Today marked the first time I’d ever been stuck in a castle. A rain started to fall in Ljubljana around 2:00 this afternoon and showed no signs of letting up. At this rate I may be here the next 3 days. Still, it'd be far less time than many before had spent behind these thick ominous walls.
Ljubljana Castle, or the "crown above the city," as it’s also known, was built 5 centuries ago. Over time it received its fair share of renovations and makeovers that would have made it a very popular medieval reality show.
When World War I broke out, the castle was used as a penitentiary for political prisoners and criminals. There were prominent Slovenians kept behind these walls as well. From mid-1915 it also turns out Italians counted for most of the prison’s POWS, many of which were allowed to participate in orchestras, theater groups, and painting studios thanks to Major Karl Knight of Dern. Let's call him the Slovenian P. Diddy.
As the years went on the castle grew indecisive, choosing one moment it wanted to be a prison and the next that penitentiaries were so not in style. I gathered it was run by men by its patent fear of commitment.
The first prisoners were brought in around 1815. They left, or were kicked out in 1849 when the space was converted into military barracks. Then in 1868 when the army left it became a prison again until 1895 when an earthquake struck, damaging the building so bad it could no longer house inmates. Finally, in 1914 they gave it the old college try, once again opening its doors for business.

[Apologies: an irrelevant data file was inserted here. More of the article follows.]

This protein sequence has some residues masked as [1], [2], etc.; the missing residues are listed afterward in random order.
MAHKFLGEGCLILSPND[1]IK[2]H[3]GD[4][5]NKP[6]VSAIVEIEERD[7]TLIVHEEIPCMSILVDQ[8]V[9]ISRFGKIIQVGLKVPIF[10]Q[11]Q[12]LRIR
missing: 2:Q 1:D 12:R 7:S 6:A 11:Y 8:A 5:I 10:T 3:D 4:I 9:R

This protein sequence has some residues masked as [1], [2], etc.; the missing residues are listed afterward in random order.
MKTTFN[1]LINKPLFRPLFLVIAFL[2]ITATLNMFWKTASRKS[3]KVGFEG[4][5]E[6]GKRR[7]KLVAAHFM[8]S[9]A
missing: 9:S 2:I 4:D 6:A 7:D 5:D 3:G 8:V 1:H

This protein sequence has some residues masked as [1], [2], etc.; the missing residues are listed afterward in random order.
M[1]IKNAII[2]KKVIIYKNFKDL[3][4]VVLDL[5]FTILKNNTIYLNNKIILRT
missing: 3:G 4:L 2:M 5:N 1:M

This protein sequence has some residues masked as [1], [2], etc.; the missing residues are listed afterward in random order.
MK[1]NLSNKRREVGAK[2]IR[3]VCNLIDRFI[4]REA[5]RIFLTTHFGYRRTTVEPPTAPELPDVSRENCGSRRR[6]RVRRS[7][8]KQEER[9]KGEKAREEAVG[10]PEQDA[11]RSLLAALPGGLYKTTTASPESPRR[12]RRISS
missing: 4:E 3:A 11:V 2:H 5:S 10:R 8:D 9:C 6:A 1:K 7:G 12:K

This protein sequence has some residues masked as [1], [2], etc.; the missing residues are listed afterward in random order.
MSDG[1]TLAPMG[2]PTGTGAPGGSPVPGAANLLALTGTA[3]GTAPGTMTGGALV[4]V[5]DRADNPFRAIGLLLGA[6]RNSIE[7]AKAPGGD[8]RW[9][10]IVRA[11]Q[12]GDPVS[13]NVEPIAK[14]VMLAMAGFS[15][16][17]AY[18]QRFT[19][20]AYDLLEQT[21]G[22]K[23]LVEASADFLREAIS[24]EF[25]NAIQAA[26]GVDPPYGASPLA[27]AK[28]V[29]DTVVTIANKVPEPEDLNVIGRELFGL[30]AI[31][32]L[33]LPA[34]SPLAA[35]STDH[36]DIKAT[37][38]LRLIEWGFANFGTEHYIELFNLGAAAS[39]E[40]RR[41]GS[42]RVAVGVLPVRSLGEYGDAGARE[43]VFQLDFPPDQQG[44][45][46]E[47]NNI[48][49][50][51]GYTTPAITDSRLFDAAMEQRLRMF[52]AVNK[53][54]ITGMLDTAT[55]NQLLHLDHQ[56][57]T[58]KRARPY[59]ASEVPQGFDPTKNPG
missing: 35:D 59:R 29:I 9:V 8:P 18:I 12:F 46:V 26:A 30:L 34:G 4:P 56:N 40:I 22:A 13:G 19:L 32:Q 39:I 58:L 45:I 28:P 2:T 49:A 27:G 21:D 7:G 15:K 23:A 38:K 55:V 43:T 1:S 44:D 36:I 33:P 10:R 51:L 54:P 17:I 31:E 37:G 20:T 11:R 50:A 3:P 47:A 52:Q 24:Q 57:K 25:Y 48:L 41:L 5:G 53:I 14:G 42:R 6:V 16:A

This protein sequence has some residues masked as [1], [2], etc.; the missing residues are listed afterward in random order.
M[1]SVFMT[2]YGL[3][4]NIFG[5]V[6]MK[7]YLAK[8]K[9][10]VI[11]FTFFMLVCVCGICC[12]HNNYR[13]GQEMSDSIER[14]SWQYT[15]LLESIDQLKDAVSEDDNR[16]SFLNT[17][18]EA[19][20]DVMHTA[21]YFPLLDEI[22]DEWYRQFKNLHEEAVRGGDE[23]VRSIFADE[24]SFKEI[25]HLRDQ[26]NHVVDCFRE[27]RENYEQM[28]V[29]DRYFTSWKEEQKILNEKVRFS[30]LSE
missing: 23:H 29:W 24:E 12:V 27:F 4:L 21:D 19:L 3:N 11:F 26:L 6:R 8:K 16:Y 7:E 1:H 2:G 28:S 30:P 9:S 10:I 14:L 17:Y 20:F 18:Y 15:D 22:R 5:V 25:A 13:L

Looking at the black and white photos of these men dating back to 1916, I couldn’t help but notice how young so many of them look. I wondered what they thought about, how they felt, what they’d done, where they came from, and if they had families. But mostly, I was curious about who they were. Here were hundreds of lost souls I would have known nothing about had I not schlepped up a steep hill an hour earlier. How many other stories will I fail to know in my lifetime despite my most earnest efforts? It's a daunting thought the castle and these men, now long gone, have given me to consider.
Thankfully the rain looks to be letting up and the sun shows signs of breaking through the headstrong clouds. It’s probably time for me to get out of here.
Danko, a 26-year old entrepreneur from Dubrovnik, Croatia told me: “Family is life. Family is most important. If you have all the money in the world, but not family it’s all for nothing.”